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Electrochemical Exfoliation to Produce Graphene

Recently, researchers at Dalian University of Technology, China have developed an electric-field triggered graphene production method known as electrochemical exfoliation. Published in the journal Accounts of Material Research, the team investigate electrochemical techniques of graphene production that show promise and potential to meet the requirements of green, sustainable development.

Study: Electric-Field-Triggered Graphene Production: From Fundamental Energy Applications to Perspectives. Image Credit: koya979/Shutterstock.com

Since its initial discovery back in 2004, the so-called wonder material, graphene, an allotrope of carbon consisting of a single layer of atoms tightly bound in a two-dimensional honeycomb lattice structure has captured the imagination of researchers and scientists across the globe.

Owing to its high thermal conductivity, large carrier mobility at room temperature, high catalytic performance, and stable mechanical properties, graphene has transformed research and development in several fields including biomedicine, electronics, energy storage, materials science, sensors, and many more.

“Electric-field triggered graphene production is a potentially scalable method because of its simple and convenient operation, cost-effectiveness, environmental friendliness, and high exfoliating efficiency,” explains co-author of a new study, professor Jieshan Qiu.

Exfoliation Methods

Driving graphene production towards industrial-scale applications requires coordinated efforts but if successful refining the production process could revolutionize areas such as energy storage, sensors, electronics, and biomedical technologies.

“The size, thickness, and content of surface functional groups of electrochemically exfoliated graphene (EEG) are adjustable, which will broaden the application of graphene in energy storage/conversion and other fields,” says Qiu.

There are various exfoliation methods that Qiu and his team analyzed that can effectively produce graphene, as such the derivative electrochemical exfoliation method can be divided into anodic exfoliation, cathodic exfoliation, and dual-electrode exfoliation.

Thickness of Graphene Oxide Layers Influenced by the Content of Oxygen Functional Groups

Accordingly, different methods mean that the properties of graphene can also be modulated including the defect density, number of layers, and yield. Anodic exfoliation is the most common electrochemical method as a result of its high exfoliation efficiency which produces graphene yields in a relatively small period of time.

For the graphene preparation the multifarious raw materials (graphite rod, graphite foil, graphite powder, coke, coal, etc.) were employed as electrodes for electrochemical exfoliation, the researchers also evaluated the corresponding function and properties of each.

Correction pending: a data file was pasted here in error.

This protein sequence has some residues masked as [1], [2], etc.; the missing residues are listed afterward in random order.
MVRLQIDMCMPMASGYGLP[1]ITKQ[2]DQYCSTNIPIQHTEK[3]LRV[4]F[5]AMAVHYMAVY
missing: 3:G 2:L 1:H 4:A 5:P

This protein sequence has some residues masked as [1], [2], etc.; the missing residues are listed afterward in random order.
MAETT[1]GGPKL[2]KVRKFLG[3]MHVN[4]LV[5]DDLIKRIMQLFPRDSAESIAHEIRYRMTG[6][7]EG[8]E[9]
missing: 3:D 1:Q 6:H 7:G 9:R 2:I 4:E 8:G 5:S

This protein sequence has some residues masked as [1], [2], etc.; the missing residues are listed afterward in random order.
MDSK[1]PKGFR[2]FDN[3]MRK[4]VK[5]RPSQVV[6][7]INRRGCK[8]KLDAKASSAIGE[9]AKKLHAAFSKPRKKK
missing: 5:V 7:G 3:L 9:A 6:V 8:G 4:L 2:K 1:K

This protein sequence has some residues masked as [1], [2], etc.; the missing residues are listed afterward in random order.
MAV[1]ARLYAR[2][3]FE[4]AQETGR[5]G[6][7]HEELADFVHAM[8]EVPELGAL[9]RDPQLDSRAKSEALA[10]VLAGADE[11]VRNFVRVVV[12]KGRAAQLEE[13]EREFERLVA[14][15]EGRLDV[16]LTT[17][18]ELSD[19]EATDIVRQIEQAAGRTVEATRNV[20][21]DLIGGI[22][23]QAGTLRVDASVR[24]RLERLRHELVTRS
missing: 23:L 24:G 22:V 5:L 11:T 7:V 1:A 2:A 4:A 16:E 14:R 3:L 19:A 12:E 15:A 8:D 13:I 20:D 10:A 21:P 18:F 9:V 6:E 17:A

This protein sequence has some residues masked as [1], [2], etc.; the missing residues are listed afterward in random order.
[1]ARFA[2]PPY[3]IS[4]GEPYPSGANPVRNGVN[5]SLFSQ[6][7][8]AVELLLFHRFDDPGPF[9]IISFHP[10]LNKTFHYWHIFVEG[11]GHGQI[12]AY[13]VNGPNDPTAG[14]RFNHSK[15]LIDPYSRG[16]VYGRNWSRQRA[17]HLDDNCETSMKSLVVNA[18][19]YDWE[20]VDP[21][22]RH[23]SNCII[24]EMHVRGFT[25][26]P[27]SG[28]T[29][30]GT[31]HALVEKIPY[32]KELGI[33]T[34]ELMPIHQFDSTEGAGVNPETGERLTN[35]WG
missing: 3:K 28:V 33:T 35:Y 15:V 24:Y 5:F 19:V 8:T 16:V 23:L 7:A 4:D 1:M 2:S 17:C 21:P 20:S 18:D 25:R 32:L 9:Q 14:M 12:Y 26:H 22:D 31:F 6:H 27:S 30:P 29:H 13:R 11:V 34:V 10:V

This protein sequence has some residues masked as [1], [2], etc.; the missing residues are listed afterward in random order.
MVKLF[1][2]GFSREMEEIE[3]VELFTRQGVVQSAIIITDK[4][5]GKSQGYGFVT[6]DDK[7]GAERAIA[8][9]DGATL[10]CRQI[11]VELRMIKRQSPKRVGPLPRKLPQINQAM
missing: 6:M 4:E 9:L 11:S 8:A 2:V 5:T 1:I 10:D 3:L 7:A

In addition to graphene, the electric-field triggered exfoliation technique could also be applied for the production of other promising products such as carbon quantum dots (CQDs), graphene quantum dots (GQDs), and single-atom catalysts (SACs).

Electrochemically Exfoliated Graphene

Graphene is constantly finding new application areas and researchers are looking into ways the material can be used to improve energy storage and generation, as well as in electronics and sensor applications.

“EEG is a promising material that exhibits enormous superiority and competitiveness in the energy storage/conversion fields,” states Qiu. Graphene is also preferred for use in miniaturized energy storage devices due to its high flexibility characteristics, including bendable, foldable, and stretchable features.

The usage of graphene in energy storage has been researched and emphasized through the use of graphene in advanced electrodes. Applications that combine graphene and silicon nanoparticles have previously resulted in anodes that maintain 92% of their energy capacity over 300 charge-discharge cycles, with a high maximum capacity of 1500 mAh per gram of silicon. Energy density values that have been achieved are typically well above 400 Wh/kg.

One of the major challenges manufactures of electronic devices and energy storage systems face is thermal efficiency and heat generation during operation processes. One of the advantages of graphene is that its high thermal conductivity can avoid heat accumulation and preserve both the efficiency and safety of devices.

Additionally, the oxygen-enriched properties displayed in EEG allow it to be used as a binder, and graphene/polymer composites are suitable materials for use in biomedicine applications and can also act as conductive agents and fireproof coatings.

With the great potential that graphene offers developing large-scale production methods that are also sustainable is deemed a necessary and urgent requirement by Qiu and his team to broaden the scope and practical applications for EEG.

References & Further Reading

Wenbin Li, Chang Yu, Xinyi Tan, Zhao Wang, and Jieshan Qiu. ‘Electric-Field-Triggered Graphene Production: From Fundamental Energy Applications to Perspectives’. Accounts of Materials Research. Article ASAP DOI: 10.1021/accountsmr.1c00211 https://pubs.acs.org/doi/10.1021/accountsmr.1c00211

de la Fuente, Jesus. ‘Understanding Graphene’. Graphena. [https://www.graphenea.com/pages/graphene#.YdacAxPML0o].

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David J. Cross

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David J. Cross

David is an academic researcher and interdisciplinary artist. David's current research explores how science and technology, particularly the internet and artificial intelligence, can be put into practice to influence a new shift towards utopianism and the reemergent theory of the commons.

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